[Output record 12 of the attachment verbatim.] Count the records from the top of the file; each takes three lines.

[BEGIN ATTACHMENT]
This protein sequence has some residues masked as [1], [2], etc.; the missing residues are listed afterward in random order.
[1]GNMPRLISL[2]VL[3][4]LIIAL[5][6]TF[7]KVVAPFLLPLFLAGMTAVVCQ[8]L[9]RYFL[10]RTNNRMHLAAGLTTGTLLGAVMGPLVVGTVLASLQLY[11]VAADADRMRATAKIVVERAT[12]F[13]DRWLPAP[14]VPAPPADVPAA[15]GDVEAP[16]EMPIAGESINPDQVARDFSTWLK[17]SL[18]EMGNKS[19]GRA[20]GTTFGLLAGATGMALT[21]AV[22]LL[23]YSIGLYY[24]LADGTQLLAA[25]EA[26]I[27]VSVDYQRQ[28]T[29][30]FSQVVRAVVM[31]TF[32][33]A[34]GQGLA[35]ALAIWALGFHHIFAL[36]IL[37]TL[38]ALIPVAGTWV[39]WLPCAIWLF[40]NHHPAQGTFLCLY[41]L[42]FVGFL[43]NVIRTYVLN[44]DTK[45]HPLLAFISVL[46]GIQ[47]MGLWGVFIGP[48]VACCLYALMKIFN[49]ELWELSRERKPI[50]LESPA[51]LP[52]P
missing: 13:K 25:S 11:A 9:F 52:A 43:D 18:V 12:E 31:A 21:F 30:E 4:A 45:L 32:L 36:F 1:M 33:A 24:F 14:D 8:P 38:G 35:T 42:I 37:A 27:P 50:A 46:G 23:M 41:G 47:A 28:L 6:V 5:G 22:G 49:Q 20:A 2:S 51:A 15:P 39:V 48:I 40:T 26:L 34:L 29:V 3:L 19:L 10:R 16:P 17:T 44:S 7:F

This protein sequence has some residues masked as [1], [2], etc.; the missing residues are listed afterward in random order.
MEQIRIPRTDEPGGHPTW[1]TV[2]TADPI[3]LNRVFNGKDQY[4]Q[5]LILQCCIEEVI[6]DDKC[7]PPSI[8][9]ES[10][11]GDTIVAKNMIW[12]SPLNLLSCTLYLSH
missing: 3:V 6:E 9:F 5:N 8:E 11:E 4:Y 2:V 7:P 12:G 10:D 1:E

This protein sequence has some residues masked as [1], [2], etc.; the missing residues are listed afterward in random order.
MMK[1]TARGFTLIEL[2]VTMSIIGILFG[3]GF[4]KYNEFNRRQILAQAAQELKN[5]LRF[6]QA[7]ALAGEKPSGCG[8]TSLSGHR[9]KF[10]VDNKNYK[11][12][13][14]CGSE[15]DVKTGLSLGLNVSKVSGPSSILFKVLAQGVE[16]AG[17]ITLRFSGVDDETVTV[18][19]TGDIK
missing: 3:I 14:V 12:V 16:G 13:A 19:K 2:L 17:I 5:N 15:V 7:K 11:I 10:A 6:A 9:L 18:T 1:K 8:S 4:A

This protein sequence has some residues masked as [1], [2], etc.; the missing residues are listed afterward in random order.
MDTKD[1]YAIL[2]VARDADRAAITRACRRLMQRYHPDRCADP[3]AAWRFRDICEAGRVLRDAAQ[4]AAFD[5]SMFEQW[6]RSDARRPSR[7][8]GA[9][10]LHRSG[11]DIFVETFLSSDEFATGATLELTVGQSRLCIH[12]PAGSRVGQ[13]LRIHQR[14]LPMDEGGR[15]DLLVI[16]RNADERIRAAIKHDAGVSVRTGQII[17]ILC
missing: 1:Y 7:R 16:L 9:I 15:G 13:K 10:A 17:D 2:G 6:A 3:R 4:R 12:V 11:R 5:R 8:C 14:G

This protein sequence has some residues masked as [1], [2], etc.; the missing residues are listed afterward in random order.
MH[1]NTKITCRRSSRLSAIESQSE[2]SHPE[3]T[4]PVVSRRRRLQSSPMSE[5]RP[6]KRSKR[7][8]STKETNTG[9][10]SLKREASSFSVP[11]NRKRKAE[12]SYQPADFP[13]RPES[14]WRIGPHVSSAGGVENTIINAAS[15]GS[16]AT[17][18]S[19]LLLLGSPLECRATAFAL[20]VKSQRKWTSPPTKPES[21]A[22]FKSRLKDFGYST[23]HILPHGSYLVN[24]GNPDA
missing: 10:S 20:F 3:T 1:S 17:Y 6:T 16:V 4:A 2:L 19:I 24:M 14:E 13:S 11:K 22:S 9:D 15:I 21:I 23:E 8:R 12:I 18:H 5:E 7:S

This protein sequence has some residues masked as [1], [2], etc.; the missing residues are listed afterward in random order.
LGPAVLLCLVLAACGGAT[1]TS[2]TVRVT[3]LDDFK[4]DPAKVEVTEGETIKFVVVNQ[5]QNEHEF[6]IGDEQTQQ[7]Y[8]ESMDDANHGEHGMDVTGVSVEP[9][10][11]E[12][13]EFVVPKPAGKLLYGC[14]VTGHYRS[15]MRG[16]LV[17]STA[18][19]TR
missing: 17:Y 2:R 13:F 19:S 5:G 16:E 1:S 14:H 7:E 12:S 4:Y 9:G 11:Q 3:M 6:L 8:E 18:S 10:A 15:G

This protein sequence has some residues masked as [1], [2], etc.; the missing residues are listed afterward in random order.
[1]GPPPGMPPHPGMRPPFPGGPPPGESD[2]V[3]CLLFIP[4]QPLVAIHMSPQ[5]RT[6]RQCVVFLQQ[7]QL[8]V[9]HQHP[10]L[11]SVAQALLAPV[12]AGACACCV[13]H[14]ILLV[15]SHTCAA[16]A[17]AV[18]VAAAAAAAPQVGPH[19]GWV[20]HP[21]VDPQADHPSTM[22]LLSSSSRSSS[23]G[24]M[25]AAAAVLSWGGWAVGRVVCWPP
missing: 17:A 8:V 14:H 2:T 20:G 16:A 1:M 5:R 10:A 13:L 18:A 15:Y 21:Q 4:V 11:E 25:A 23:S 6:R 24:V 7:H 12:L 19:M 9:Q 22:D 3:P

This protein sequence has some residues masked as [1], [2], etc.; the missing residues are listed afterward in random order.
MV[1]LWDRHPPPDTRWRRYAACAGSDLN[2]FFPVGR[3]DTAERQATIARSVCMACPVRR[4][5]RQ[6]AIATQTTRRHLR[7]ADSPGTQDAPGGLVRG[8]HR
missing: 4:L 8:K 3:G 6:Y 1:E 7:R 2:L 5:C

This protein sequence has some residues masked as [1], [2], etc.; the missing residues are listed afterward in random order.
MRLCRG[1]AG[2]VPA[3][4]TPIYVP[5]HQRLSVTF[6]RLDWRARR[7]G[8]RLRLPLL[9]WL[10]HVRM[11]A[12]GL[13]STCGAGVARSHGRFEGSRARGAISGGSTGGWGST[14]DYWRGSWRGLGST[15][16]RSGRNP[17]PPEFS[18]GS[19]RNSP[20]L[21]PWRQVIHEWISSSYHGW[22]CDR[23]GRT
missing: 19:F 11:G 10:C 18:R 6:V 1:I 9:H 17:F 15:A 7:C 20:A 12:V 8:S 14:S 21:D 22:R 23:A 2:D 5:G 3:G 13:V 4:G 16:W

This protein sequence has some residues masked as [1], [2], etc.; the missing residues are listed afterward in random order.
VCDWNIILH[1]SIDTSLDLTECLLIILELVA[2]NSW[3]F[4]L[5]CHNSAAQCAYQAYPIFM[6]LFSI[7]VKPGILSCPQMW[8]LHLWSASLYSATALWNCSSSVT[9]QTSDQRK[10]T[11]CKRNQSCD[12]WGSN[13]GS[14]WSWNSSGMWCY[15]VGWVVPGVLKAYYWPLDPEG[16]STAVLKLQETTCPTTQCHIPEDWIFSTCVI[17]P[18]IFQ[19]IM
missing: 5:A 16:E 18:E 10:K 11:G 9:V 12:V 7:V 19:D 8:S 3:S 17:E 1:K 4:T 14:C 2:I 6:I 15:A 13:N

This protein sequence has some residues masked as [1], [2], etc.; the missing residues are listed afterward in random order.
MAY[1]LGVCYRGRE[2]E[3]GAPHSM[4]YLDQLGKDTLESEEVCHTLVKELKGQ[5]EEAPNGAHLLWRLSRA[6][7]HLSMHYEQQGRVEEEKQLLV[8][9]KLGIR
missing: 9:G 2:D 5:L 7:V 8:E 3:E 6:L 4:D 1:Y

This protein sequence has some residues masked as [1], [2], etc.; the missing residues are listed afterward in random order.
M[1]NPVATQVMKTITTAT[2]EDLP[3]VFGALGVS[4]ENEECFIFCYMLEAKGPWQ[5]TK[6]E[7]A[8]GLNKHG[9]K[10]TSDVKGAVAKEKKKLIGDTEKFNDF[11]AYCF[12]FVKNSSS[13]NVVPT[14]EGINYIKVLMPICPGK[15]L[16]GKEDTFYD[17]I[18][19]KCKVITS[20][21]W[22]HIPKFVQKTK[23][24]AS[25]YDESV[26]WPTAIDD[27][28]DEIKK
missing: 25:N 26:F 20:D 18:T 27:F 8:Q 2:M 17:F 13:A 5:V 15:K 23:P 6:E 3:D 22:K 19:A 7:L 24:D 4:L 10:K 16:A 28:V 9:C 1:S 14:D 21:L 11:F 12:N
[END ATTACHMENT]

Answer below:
This protein sequence has some residues masked as [1], [2], etc.; the missing residues are listed afterward in random order.
M[1]NPVATQVMKTITTAT[2]EDLP[3]VFGALGVS[4]ENEECFIFCYMLEAKGPWQ[5]TK[6]E[7]A[8]GLNKHG[9]K[10]TSDVKGAVAKEKKKLIGDTEKFNDF[11]AYCF[12]FVKNSSS[13]NVVPT[14]EGINYIKVLMPICPGK[15]L[16]GKEDTFYD[17]I[18][19]KCKVITS[20][21]W[22]HIPKFVQKTK[23][24]AS[25]YDESV[26]WPTAIDD[27][28]DEIKK
missing: 25:N 26:F 20:D 18:T 27:F 8:Q 2:M 17:F 13:A 5:V 15:K 23:P 6:E 3:D 22:K 19:A 7:L 24:D 4:L 10:K 16:A 28:V 9:C 1:S 14:D 21:L 11:F 12:N